Bassline rap trio Bad Boy Chiller Crew were named for stardom in 2020, with a tour across the UK and plans to travel the world, but things obviously haven’t quite turned out from there. this way for MCs Kane, Clive and GK. Instead, the crew regrouped at their sprawling new farmhouse outside their hometown of Bradford, in the county of West Yorkshire, in the north of the UK, and channeled the boredom of the lockdown into what he does best: making bangers and getting into benders. From last year, aptly titled Full Wack without brakes, there were the two scintillating stages of “Need you“And a Christmas nudge and wink single titled”White white christmas,” as good as lager assisted tattoo roulette and one backhoe-operated slip ‘n’ slide. Earlier this month, a steady groundswell pushed them into the UK Top 40 with the hugely catchy lead single from Charva hymns, “Don’t You Worry About Me”, a song that sounds like an alcopop tastes: sweet and sparkling, with a bit of bite. If you have enough, you will feel good then a little sick.
After being taken over by a major label, the Crew tweaked their organ and bassline sounds, and some references got upgraded as well – more Gray Goose than Smirnoff, BMWs were replaced by off-road motorcycles – but most of the ingredients remain familiar: namely, to get licked and to move quickly. “Forget Me”, “Don’t You Worry About Me” and “Get Out My Head” all follow a similar formula. There’s an externalized female vocal choir that instantly sounds familiar on first listen (most of them lifted, royalty-free, straight from Splice), which is paired with punchy and sideways verses. It’s a setup that works best when the chorus is short and distant, letting the catchy verses do the heavy lifting (“Up late, got flake,” from “Clothes,” is economical lyricism at its best).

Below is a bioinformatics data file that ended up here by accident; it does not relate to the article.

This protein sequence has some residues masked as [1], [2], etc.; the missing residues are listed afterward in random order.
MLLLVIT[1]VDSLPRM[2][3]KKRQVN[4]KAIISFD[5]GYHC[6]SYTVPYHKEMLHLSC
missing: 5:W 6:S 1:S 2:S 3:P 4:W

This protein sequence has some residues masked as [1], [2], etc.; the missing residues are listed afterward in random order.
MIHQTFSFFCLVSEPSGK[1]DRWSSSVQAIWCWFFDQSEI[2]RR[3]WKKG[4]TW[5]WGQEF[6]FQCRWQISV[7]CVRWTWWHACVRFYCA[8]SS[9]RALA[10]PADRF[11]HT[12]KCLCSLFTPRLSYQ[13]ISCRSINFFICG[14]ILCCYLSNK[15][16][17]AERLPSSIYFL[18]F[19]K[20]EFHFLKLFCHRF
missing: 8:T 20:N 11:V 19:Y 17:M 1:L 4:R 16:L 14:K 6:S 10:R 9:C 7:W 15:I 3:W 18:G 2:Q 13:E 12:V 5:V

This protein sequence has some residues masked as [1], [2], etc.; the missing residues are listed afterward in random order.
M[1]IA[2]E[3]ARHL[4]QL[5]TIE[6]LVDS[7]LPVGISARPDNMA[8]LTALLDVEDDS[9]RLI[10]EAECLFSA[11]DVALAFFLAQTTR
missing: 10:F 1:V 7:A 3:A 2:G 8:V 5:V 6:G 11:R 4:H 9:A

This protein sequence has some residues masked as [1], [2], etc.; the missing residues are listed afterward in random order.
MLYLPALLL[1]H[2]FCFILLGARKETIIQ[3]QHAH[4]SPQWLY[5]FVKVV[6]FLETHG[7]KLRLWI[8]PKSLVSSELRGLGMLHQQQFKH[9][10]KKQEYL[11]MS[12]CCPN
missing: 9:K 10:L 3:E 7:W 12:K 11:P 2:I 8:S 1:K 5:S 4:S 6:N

Kane, the best MC of the three and a remarkably low-key talent in his own right, takes center stage through the EP. His character is the most reserved – colder than bad boy, you might say – but he’s still as entertaining as ever and changes tide with the ease and frequency of British weather. Clive is no slouch either, and GK has charisma; few people can say words like “These people know I’m a dog like Marley/ Drive like Ken and I fuck those Barbies. Like a hangover fry, it works. Most of the time, anyway.
“She’s My World” is a bit of a mess, with its awkward chorus and out of place Auto-Tuned elements (albeit catchy). Rhythm is toil, and heartfelt singing is forgettable in the same way that drunken rows at the time of kicks tend to be relegated to history the next morning. But the group was open to their intentions to reach a larger and more commercial audience and to get out of an otherwise hyperlocal music scene. Their transparency, unlikely star power, and undeniable ear for an eye-catching flow is probably the reason so many people are already accepting them. Some new fans might need a glossary – 10 points (or pints) to anyone in the United States who knows what a charva is – but with such fancy gear, Braddy’s boys might just achieve their ambitions. world this year.
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